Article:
Students in the fifth grade at Ebeye Public Elementary School made an educational trip to Majuro in March 2022 with special assistance from the Ebeye, Majuro and Kwajalein communities.
The trip was envisioned by longtime Kwajalein logistics employee Carson Mejdrikdrik, the president of the fifth-grade class, section B, of Ebeye Public
Elementary School and the father of Tina, a fifth-grade student. Hoping to engage the students in a new learning opportunity, Mejdrikdrik imagined a class visit to the RMI capitol.
“I lay awake last fall thinking about this,” Mejdrikdrik said. “Why is it that only the high school students get to go to Majuro? Why not the elementary school students, too?”
If it could be funded, Mejdrikdrik believed the trip would be the first time an RMI elementary school class made such a trip. He approached the Island Memorial Chapel on U.S. Army Garrison-Kwajalein Atoll in fall 2021 with the class trip proposal. After reviewing the tentative plan, the church board was able to grant funds for airfare for all the students and their chaperones.
“Island Memorial Chapel has agreed to donate, a one-time ‘love offering’ of $12,810 to provide the airfare for 35 children and leaders, round trip to Majuro,” wrote Julie Makovec chapel administrative assistant, in the church funding report detailing the trip.
The church funds were paid directly to the Air Marshall Island offices to provide 35 airline tickets for the chaperones and students from the EPES fifth-grade class, section B.
After receiving news of the grant, Mejdrikdrik worked with the Ebeye and Majuro School systems, as well as numerous Marshall Islands national government officials, officers and helpful households to secure accommodations and a trip itinerary. Together, Marshallese families and communities raised more than $5,000 to support remaining trip expenses.
By travel time in mid-March, what had started as a dream slowly became a reality, as community members on Kwajalein, Ebeye and Majuro assisted in making the trip a memorable learning experience.
During the weeklong excursion, students and chaperones visited an array of sites, studying education, the economy and agriculture in the RMI capitol.
They began with a tour of Majuro school campuses to learn more about student life in the capitol, meeting with students and staff at Rita Elementary School, Delap Elementary School, the College of the Marshall Islands and Laura Academy High School. They also visited the climate activism workshop Jo-Jikum, co-founded and directed by poet and climate activist Kathy Jetñil-Kijiner.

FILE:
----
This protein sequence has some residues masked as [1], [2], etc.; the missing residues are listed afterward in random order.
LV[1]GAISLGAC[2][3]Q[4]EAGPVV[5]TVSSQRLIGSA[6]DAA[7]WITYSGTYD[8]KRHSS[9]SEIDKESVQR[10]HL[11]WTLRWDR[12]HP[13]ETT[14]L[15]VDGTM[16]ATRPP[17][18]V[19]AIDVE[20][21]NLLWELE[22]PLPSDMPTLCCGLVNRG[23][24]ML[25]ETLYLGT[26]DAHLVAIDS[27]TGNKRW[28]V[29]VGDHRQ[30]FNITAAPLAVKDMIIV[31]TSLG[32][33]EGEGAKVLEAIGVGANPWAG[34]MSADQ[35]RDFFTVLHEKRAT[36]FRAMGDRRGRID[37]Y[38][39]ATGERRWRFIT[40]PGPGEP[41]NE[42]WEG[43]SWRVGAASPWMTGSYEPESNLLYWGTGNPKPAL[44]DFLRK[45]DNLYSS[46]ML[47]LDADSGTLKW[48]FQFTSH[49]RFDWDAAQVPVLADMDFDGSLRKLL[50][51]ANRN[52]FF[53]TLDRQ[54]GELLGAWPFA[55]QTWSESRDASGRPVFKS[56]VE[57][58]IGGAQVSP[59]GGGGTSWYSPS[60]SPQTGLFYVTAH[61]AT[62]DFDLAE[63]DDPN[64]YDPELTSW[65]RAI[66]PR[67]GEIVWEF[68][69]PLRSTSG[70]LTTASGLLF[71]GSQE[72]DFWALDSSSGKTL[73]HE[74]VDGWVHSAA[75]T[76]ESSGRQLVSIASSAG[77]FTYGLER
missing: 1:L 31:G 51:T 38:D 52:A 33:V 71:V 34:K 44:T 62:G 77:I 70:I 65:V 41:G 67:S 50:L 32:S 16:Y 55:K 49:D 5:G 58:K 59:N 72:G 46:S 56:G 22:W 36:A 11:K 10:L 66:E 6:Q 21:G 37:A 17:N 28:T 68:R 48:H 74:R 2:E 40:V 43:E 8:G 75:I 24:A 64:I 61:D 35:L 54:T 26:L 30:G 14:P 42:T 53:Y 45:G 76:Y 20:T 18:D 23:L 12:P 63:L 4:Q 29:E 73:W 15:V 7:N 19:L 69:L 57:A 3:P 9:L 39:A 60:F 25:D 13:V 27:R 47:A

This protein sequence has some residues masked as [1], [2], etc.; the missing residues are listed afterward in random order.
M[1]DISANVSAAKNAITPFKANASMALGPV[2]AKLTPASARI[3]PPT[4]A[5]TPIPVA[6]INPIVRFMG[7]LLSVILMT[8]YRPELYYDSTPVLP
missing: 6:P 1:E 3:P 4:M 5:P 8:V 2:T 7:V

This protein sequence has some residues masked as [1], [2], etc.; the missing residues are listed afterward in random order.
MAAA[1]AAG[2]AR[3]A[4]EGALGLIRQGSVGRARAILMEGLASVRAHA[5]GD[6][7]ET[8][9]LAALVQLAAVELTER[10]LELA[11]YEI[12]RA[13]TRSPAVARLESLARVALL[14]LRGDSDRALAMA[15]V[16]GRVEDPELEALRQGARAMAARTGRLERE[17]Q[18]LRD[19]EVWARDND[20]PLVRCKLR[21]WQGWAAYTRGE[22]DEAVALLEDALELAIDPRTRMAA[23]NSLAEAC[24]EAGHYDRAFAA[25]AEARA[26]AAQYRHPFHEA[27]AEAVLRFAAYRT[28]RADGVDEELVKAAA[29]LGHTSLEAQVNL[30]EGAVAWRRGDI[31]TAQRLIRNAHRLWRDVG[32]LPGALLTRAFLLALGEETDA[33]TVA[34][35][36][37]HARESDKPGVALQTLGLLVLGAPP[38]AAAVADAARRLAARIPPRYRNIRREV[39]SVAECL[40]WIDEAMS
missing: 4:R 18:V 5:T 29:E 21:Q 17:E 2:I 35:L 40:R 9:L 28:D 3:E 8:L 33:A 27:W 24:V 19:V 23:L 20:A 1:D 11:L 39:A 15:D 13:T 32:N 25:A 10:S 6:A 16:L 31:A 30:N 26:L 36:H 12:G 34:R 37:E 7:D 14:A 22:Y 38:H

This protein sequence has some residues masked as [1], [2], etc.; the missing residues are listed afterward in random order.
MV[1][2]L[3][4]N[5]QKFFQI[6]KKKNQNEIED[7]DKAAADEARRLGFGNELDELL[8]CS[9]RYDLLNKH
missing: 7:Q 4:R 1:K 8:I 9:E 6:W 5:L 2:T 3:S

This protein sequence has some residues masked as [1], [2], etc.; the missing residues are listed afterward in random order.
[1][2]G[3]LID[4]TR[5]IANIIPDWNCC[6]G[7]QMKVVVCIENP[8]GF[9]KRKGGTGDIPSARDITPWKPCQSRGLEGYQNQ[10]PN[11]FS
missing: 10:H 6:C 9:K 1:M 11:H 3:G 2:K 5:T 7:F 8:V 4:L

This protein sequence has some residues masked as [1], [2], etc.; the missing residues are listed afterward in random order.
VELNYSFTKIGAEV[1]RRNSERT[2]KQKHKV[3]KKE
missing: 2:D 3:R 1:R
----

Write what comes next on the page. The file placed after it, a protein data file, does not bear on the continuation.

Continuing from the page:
While in Laura, the class visited the Laura Farm, a working agricultural facility and its associated greenhouse, pig farm and fields of lettuce, tomatoes, papayas and bell peppers. It was the first time the students had visited a working farm, Mejdrikdrik said.
In addition to site visits, distinguished members of the Majuro community opened their homes and welcomed students for discussions and meals. The class also met traditional and government leaders, including Kwajalein Sen. David Paul, Lib Sen. Joe Bejang and Leiroj Esther Zedkaia. One afternoon, the Capelle family treated them to a special luncheon. On another day, they discussed education over a meal with RMI Minister of Education, Sports and Training Kitlang Kabua.
“Minister Kitlang told the students, ‘Learn about everything you see, everywhere you go,’” Mejdrikdrik said.
At the National Disaster Council, students got an insider’s look at how the RMI government works to plan for and mitigate disasters with planning and teamwork. They learned about the functions of the national government and its affiliated organizations during visits to the RMI Social Security Office and Majuro Memorial Hospital.
The students were also invited to be special guests during a session of the RMI Nitijela parliament.
To his surprise, Mejdrikdrik was invited to address the gathering of RMI senators. He had not prepared formal remarks, he said, so he spoke from his heart.
“I explained about our trip,” Mejdrikdrik said, “and Sen. Hilda Heine addressed us. I was honored. She told our students: ‘Go to school. Go to school every day. Keep going, and someday, you’ll sit here in the Nitijela, too.’”
Mejdrikdrik hopes the trip will make an impression on the young students as they continue their education. He is grateful for the outpouring of support and welcome from the atoll community.
The trip meant something special to the extended to the Ebeye community, he said. As news of the travel grant spread, friends and neighbors would approach him just to ask to see the church award letter affirming funding. It was proof that his dream had come true.
The fifth-grade trip has also inspired other Ebeye parent teacher associations to consider new ways to engage their young students in meaningful learning opportunities.
“They’re asking now, ‘Why shouldn’t we also plan a similar trip for our students?’” Mejdrikdrik said.